‘Would You Carry Napkin Soaked in Menstrual Blood to Friend’s House?’ Smriti Irani on Sabarimala
Speaking at a conference, Union minister Smriti Irani said the right to pray does not mean the right to desecrate.
Mumbai: Amid protests against the Supreme Court order opening the Sabarimala temple in Kerala to women of all ages, Union minister Smriti Irani on Tuesday stirred a massive controversy by saying that the right to pray did not mean the right to desecrate.
"I am nobody to speak against the Supreme Court verdict as I am a serving cabinet minister. But just plain common sense is that would you carry a napkin seeped with menstrual blood and walk into a friend's house? You would not. And would you think it is respectful to do the same when you walk into the house of god? That is the difference. I have the right to pray, but no right to desecrate. That is the difference that we need to recognise and respect," Irani said.
The Union textiles minister was speaking at the "Young Thinkers" conference organised by the British High Commission and the Observer Research Foundation in the capital.
She shared an incident when she had to wait outside a fire temple in Mumbai, with her son inside.
"I am a practising Hindu married to a Zoroastrian. I have ensured that both my kids are practising Zoroastrians, who can go to the fire temple and pray," she said.
"When I took my newborn son (to the fire temple), I would give him at the (temple) entrance to my husband and wait outside, because I was shooed away and told not to stand there," she added.
The comments were seen in the context of reports that an activist trying to enter the Sabarimala temple last week had carried used sanitary pads. The activist had emphatically denied it.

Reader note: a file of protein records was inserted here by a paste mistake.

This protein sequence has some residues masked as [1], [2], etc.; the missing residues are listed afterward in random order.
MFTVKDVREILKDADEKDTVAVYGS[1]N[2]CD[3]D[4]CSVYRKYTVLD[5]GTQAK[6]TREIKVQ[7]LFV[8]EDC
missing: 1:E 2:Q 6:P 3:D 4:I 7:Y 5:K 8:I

On September 28, a five-judge Constitution Bench of the Supreme Court, headed by then chief justice Dipak Misra, lifted the ban on entry of women of menstrual age into the shrine.
But women have been stopped by Ayyappa devotees from climbing up to the Sabarimala temple as protests against the Supreme Court order opening the hilltop shrine to women of all ages continued across Kerala.
After facing severe backlash, she defended her comments saying that people were jumping the gun and no one really takes a blood soaked napkin to ‘offer’ to any one let alone a friend.
Since many people are talking about my comments — let me comment on my comment. As a practising Hindu married to a practising Zoroastrian I am not allowed to enter a fire temple to pray.— Smriti Z Irani (@smritiirani) October 23, 2018
I respect that stand by the Zoroastrian community / priests and do not approach any court for a right to pray as a mother of 2 Zoroastrian children. Similarly Parsi or non Parsi menstruating women irrespective of age DO NOT go to a Fire Temple.— Smriti Z Irani (@smritiirani) October 23, 2018
These are 2 factual statements. Rest of the propaganda / agenda being launched using me as bait is well just that ... bait.— Smriti Z Irani (@smritiirani) October 23, 2018
As far as those who jump the gun regarding women visiting friend’s place with a sanitary napkin dipped in menstrual blood — I am yet to find a person who ‘takes’ a blood soaked napkin to ‘offer’ to any one let alone a friend.— Smriti Z Irani (@smritiirani) October 23, 2018
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